As we get along in our years, we sometimes notice our memory is not what we wish it were, particularly when dealing with a challenge like bridge, working a jigsaw puzzle or perhaps even following the routines in an exercise class.
The herb, Ginkgo Biloba, is touted by many to help slow down and even improve cognitive functions, like memory and thinking in the elderly. But does it?
"This is the first and so far the only study that has looked specifically at its ability to prevent decline," said Dr. Steven Dekosky from the University of Virginia School of Medicine.
Dekosky and his co-authors conducted a double blind, placebo-controlled randomized trial, evaluating the cognitive functions of 3069 adults, aged 72 to 96 years.
"In addition to defining the rates at which people change in aging, we found that there was no effect of the Ginkgo Biloba on these very slow but clearly detectable changes in thinking function in late life," Dekosky said.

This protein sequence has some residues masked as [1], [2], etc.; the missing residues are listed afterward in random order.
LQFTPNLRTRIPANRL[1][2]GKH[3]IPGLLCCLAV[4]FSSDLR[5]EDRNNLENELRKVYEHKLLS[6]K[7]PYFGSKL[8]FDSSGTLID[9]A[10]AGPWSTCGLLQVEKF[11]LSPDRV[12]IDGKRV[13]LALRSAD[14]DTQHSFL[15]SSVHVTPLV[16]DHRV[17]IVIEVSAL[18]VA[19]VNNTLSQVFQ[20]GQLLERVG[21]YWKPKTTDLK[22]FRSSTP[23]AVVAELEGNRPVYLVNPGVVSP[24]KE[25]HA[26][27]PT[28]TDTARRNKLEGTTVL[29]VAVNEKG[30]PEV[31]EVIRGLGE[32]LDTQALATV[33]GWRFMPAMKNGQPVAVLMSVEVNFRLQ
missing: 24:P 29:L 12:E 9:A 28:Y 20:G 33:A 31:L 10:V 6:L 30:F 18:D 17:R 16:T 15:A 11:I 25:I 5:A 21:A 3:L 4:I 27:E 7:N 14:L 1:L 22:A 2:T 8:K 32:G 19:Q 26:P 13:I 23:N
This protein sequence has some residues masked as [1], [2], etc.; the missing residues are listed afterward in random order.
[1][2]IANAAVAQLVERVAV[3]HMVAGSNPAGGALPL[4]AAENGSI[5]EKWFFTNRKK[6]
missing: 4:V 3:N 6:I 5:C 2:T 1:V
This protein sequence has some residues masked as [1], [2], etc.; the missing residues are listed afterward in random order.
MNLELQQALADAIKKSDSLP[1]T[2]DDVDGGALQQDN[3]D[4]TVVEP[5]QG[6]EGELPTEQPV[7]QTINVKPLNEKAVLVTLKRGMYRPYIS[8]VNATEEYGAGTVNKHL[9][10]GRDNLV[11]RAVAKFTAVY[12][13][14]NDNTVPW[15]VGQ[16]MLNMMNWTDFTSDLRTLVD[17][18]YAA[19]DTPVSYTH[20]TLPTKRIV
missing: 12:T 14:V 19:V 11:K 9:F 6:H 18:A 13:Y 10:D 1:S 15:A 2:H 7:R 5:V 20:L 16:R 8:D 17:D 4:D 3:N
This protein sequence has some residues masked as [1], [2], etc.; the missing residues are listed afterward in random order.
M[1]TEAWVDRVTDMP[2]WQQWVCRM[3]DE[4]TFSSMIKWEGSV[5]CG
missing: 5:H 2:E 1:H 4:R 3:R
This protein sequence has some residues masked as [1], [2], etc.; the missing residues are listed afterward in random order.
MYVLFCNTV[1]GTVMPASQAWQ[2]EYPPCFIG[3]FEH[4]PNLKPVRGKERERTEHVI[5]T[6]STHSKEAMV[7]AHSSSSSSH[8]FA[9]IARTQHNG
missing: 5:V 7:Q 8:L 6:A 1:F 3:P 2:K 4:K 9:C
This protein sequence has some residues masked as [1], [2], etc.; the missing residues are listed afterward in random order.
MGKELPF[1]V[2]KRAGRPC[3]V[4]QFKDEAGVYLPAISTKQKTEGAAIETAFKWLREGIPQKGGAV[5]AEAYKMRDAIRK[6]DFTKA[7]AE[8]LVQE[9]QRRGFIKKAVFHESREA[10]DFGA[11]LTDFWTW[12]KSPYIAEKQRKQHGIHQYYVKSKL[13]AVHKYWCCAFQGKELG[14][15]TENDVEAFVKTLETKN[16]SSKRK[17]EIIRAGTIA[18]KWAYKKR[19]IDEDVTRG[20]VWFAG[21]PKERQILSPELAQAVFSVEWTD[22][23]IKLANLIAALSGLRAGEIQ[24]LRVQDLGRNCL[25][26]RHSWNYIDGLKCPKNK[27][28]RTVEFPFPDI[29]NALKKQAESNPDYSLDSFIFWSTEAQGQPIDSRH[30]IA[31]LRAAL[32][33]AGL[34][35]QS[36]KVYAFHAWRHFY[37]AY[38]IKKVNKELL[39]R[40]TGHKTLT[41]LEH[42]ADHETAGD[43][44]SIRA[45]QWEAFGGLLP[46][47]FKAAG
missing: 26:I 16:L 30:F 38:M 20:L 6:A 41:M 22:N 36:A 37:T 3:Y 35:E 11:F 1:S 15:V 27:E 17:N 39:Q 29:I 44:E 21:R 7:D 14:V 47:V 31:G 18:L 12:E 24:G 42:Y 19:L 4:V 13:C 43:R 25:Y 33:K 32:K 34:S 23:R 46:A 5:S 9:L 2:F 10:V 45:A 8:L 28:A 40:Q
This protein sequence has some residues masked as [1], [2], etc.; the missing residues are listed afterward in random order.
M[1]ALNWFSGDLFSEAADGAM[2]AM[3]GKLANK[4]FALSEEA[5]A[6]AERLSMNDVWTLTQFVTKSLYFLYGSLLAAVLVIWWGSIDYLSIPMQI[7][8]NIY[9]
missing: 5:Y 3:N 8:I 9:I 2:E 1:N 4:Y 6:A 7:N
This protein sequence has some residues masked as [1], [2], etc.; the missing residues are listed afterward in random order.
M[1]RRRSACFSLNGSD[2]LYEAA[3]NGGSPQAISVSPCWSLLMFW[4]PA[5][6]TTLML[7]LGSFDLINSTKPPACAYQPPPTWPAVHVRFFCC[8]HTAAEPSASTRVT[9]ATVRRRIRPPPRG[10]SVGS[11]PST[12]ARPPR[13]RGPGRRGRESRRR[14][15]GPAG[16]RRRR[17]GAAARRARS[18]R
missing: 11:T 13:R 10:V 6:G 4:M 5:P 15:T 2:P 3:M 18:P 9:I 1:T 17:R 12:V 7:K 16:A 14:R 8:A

Half the participants received a placebo, the other half, 120 milligrams of Ginkgo Biloba extract, twice daily from 2000 to 2008.
"What we can say is that we find no evidence that Ginkgo, over this long period of time made a difference in whether someone's slow change in memory function, as a function of normal aging, was affected at all by the medication," he said.
Researchers say while there have been other studies on Ginkgo, many were not long enough, consistent enough or done with such a large number of participants.
Researchers also found no evidence that taking ginkgo presented any dangerous or significant adverse effects in the study participants, but other research shows that high doses can have adverse effect.
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